A conference aimed at raising funds to tackle the humanitarian crisis in Democratic Republic of Congo (DRC) was held on the 13th of April in Geneva. Delegations representing more than 100 countries arrived. The government of DRC boycotted the meeting, so the country’s president Joseph Kabila was also absent.
According to the United Nations the DRC is facing a humanitarian crisis of the highest third level. The country holds half of Africa’s forests and the same share of water resources. It is also rich in mineral reserves worth trillion of dollars. Despite all of that more than half of its populations lives for less than $1.50 a day.
With 13 million (as per the UN) of those in a desperate need of humanitarian aid the country is reaching the levels of Syria and Yemen. At least 4.5 million remain internally displaced. More than 7 million citizens suffer severe food insecurity. Two million children are at risk of starvation, making up 12% the cases worldwide.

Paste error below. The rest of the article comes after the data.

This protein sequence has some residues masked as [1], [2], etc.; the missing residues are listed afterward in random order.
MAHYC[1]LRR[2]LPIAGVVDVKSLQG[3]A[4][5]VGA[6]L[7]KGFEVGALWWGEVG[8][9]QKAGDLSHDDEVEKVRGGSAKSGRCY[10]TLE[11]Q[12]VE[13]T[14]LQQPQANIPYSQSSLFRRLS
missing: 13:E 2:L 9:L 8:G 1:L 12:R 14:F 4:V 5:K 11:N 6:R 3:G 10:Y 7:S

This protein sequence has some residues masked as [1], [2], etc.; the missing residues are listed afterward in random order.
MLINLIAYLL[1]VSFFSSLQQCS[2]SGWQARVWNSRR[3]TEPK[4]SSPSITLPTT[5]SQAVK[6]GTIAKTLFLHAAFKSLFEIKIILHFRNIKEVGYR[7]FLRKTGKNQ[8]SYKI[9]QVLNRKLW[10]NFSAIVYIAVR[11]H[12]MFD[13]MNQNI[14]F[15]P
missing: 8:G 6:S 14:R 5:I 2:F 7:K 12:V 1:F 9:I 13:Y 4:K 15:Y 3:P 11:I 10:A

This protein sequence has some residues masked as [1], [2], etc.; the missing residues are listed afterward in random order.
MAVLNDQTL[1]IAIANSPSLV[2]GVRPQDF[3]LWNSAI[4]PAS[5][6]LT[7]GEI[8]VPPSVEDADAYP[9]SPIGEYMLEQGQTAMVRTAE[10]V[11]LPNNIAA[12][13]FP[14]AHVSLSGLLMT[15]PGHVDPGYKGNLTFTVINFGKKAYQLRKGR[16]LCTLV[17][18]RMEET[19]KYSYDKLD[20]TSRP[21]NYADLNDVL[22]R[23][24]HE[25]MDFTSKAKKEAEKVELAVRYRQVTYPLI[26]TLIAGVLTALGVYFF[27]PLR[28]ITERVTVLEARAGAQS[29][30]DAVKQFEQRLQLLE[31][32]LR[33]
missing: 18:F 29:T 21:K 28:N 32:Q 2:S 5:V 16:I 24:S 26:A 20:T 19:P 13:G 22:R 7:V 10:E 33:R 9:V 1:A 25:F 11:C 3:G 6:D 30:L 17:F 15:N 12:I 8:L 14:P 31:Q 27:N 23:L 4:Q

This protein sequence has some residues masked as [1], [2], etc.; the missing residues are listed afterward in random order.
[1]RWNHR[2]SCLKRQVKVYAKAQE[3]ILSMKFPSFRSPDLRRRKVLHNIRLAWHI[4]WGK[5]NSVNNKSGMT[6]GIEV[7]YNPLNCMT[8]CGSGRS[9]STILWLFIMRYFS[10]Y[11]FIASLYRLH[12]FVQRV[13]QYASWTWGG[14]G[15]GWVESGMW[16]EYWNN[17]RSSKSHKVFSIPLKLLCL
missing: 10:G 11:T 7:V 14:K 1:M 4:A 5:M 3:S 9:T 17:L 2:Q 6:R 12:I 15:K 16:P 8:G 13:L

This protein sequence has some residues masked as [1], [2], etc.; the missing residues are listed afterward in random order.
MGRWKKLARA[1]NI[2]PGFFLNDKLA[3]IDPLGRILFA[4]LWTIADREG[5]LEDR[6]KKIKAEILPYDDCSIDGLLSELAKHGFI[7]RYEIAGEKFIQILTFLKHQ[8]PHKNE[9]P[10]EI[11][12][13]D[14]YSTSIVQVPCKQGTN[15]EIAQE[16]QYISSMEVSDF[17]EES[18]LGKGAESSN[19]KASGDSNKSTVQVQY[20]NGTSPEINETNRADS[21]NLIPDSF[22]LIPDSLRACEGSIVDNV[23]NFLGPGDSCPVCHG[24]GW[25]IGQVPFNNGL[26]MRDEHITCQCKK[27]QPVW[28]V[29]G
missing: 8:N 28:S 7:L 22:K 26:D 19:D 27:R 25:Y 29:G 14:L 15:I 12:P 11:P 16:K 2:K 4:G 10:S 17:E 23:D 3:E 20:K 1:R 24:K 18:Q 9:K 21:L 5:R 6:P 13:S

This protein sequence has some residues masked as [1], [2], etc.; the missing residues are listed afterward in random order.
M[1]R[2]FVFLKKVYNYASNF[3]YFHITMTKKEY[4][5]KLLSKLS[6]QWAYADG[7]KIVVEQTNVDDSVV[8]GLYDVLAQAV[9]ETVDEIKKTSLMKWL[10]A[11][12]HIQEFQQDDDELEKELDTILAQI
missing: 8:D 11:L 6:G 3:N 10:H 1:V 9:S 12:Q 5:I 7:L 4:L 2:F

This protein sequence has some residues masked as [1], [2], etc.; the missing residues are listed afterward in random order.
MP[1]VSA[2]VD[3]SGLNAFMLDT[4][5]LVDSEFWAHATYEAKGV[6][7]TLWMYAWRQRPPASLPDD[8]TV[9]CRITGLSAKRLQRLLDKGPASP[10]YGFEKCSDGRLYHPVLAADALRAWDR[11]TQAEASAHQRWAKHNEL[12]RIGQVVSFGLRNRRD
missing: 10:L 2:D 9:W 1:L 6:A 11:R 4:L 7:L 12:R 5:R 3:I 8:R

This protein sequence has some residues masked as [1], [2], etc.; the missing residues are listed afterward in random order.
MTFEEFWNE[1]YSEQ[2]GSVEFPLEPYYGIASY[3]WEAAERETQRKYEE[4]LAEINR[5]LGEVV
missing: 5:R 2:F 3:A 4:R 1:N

According to Mr Kabila the UN is exaggerating the scale of the problem. As the government data shows 231,000 people were displaced, against 4.5 million UN estimate. The government was trying to convince the conference participants to reject aid measures that they described as a negative campaign discouraging foreign investors.
Kabila has stayed in power since 2001. His third and last term ended officially in December 2016. Elections are scheduled in December this year. His refusal to step down intensified the existing conflicts across 10 provinces. Fear of another civil war is rising. The previous one ended in 2003 after 5 years of fighting.